5.4. A web front-end

During the course of the experiment, requests were made that the data gathered was made available to people. To facilitate this, a web-based interface to the round robin database was developed. This front-end allowed the user to generate a number of graphs to compare the number of hosts on any given subnet over a particular time interval.

Like the graphs of Section 3.3, the graphs in the application were generated using Tobias Oetiker's rrdgraph(1) graphing engine. The graphs produced by this application, however, are significantly more complex to generate than those of Chapter 3 since they allow the user to choose the time interval over which they are generated, and to overlay information about various subnets onto the same graph. The advantage of this system is that it easily allows the user to compare different subnets.

Figure 5-1 shows how the application can be used to provide a comparison between three different subnets — in this instance, the, and subnets. It also illustrates the method used to determine the colour [1] of each line on the graph.

Using this web-based application, a number of interesting patterns in the usage of computers at Rhodes was discovered. Figure 5-1 shows one such pattern. Unlike the other two subnets shown, usage of subnet clearly shows a tendency by some people to only have computers switched on during working hours. The computers on this subnet that are shown to be always switched on are probably those computers in the public computer laboratories, which are available to students twenty-four hours a day. The low peak in the graph on Tuesday 24 September can be simply explained and is interesting in itself; it was Heritage Day (2002), a South African public holiday.

This trend towards only having computers on during office hours can be seen in other subnets too. An interesting observation is that it tends to be more pronounced in those subnets serving departments and divisions that are less computer-centric. At the extreme ends of this observation are the subnets serving the Computer Science department, and the subnet serving the University's Sports Administration, Estates division, and Grounds and Gardens division. The Computer Science department tends to have more computers on the network outside of office hours than within, while the Estates division has almost no computers on outside of normal office hours.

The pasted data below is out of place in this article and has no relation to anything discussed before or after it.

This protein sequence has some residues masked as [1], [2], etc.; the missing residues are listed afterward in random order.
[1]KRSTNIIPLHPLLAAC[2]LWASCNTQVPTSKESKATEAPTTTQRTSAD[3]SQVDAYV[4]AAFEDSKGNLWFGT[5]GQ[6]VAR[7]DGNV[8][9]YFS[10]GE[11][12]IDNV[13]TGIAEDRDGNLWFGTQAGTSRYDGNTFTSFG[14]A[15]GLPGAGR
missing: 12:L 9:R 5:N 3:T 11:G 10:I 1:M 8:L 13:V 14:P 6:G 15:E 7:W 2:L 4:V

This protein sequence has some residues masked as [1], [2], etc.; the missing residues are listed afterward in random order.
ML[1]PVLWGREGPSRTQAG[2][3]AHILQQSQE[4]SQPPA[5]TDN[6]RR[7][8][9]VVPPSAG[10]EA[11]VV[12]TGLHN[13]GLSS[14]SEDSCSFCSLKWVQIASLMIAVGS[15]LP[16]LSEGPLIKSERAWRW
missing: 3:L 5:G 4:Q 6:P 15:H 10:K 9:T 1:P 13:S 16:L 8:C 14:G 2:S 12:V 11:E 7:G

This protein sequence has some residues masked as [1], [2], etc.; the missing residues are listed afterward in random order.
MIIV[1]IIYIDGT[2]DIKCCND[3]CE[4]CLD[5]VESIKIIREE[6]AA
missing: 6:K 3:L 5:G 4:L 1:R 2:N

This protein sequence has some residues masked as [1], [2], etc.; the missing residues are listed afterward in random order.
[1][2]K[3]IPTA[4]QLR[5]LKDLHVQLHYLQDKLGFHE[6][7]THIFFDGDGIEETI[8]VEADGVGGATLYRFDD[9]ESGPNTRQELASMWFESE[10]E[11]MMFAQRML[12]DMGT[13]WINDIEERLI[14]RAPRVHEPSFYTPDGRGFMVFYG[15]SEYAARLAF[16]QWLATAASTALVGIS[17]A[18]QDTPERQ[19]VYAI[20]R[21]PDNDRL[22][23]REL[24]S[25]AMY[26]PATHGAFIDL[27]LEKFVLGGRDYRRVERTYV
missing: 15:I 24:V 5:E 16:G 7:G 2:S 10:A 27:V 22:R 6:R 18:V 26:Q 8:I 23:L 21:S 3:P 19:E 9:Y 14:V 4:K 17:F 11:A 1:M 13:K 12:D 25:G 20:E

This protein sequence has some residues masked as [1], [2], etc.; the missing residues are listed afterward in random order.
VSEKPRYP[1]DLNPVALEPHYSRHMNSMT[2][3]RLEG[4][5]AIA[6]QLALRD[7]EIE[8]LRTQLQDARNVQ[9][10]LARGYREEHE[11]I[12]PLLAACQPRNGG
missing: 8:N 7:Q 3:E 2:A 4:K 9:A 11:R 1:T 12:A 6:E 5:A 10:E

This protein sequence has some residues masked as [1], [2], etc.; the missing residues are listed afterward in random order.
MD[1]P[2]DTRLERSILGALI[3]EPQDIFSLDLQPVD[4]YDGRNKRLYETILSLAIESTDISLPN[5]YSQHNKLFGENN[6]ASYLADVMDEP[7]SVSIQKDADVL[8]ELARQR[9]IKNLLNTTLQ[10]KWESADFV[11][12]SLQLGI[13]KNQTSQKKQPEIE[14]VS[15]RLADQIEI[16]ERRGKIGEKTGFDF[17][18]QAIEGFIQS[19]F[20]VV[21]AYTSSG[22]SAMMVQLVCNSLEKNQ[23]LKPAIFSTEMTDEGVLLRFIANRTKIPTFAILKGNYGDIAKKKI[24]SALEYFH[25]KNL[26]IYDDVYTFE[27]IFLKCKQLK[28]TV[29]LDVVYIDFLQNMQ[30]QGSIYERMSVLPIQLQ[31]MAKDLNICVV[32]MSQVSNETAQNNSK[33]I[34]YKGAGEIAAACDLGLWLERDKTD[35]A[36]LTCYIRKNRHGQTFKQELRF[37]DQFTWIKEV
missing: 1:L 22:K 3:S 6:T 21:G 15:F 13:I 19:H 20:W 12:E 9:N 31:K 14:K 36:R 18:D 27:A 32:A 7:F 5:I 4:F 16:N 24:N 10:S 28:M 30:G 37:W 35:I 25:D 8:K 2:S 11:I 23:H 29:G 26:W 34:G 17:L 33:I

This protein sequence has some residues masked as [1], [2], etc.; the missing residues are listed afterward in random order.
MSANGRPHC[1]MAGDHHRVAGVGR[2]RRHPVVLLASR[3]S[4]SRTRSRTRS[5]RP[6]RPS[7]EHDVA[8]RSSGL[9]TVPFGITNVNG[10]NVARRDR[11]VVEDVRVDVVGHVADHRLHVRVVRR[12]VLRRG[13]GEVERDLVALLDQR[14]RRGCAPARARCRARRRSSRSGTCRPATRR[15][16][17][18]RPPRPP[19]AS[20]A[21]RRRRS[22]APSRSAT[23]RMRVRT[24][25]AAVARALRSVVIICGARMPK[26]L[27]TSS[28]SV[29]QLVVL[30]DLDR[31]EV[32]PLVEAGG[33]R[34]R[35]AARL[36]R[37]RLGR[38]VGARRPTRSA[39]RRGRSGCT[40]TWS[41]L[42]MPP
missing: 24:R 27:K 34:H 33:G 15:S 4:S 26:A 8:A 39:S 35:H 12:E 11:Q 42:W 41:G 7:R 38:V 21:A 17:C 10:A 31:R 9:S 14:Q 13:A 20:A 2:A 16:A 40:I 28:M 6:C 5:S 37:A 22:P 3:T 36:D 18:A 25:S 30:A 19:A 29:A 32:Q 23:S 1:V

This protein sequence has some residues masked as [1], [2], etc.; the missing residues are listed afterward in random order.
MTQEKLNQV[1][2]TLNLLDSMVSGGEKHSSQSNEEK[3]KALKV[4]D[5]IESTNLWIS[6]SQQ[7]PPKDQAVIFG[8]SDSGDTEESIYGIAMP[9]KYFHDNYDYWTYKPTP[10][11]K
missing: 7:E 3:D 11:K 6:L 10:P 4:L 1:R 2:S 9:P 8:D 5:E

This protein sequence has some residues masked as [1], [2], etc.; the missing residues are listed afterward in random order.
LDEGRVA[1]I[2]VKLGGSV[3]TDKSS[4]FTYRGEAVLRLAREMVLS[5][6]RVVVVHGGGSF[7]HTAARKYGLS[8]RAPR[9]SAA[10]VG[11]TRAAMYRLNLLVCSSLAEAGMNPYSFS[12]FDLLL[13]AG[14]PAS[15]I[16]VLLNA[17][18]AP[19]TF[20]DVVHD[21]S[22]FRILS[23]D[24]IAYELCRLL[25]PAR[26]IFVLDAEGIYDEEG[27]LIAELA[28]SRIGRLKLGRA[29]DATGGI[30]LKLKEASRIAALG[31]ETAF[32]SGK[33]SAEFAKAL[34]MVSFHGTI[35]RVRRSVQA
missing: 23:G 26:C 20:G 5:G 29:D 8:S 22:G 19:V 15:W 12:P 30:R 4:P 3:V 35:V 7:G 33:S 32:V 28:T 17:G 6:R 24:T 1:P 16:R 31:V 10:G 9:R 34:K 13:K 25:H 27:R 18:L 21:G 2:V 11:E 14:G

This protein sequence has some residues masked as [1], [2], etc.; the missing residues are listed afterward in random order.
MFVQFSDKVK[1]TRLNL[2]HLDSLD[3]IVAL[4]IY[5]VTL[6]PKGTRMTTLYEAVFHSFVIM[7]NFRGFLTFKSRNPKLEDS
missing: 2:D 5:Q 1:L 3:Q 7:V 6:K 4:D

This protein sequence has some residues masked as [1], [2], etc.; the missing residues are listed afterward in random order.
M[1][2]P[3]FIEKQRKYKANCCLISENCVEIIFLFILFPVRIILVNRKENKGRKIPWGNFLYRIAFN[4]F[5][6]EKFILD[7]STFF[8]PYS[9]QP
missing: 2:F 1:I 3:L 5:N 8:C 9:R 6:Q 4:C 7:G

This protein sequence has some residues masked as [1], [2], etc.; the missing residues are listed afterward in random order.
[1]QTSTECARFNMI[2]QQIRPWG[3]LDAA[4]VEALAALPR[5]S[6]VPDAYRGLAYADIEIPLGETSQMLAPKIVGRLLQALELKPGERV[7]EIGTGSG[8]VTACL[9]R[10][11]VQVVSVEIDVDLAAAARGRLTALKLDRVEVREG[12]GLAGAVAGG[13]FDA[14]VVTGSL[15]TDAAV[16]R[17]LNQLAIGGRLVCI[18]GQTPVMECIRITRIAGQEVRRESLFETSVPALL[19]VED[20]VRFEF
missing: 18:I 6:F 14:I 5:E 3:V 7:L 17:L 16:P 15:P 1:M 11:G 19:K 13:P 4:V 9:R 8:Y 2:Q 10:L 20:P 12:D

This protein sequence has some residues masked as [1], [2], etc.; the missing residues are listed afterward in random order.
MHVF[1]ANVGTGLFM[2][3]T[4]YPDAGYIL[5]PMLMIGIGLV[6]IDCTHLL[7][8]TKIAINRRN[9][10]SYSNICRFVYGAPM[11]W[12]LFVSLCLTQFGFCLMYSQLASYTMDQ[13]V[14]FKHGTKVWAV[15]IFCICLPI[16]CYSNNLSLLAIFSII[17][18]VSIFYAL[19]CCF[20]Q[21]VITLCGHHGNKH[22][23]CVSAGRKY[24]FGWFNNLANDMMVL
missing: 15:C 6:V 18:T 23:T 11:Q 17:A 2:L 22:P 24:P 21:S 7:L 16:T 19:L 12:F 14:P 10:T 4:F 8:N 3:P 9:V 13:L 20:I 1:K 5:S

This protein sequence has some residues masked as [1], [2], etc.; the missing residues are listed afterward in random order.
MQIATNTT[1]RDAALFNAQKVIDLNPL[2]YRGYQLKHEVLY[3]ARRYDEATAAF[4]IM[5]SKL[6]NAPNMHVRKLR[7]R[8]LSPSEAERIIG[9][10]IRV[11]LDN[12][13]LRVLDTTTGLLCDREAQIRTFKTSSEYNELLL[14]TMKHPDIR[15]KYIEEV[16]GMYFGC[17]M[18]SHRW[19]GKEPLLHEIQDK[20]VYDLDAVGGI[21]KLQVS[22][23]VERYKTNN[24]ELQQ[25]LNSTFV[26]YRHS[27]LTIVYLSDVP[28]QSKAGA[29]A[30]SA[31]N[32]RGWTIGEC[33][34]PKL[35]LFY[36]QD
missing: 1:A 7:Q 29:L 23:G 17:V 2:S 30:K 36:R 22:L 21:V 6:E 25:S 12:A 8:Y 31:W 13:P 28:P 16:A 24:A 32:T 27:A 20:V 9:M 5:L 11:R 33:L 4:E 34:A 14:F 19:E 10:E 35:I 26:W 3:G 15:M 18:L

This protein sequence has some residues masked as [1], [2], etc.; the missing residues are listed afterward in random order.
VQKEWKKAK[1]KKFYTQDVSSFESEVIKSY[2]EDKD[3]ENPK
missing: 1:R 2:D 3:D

Figure 5-1. Comparison of subnets



One of the more interesting problems encountered while trying to design a system that generated comparative graphs for various subnets was that of choosing colours for the various lines on the graph. In theory, there could be up to thirty-two lines on each graph. In order to display each of these lines clearly, the colours assigned to each of the lines need to contrast as much as possible. The algorithm used to select these contrasting colours is described below:

Using an additive colour wheel, thirty-two colours were selected from even spaced intervals around the wheel. These colours included the three primary colours (red, green and blue — RGB), as well as a range of intermediate colours between each of the primaries. Each of the colours chosen had approximately the same level of brightness.

These colours were transcribed into an array using their hexadecimal RGB notation. The arrangement within this array mimicked each colour's relative positions to each other on the additive colour wheel. The start and end position were essentially arbitrary but, for aesthetic reasons, they were chosen so that blue was in the middle of the array.

When a number n of colours had to be chosen for use on a particular graph, a step value s was calculated using the formula s = 32 / (n * 2). Starting at the colour whose array index was s, n colours were chosen from the array in such a way that their array index was s greater than that of the previous colour.

This resulted in a set of opposing colours that are evenly spaced around the additive colour wheel, giving us a range of easily distinguishable colours for the graph.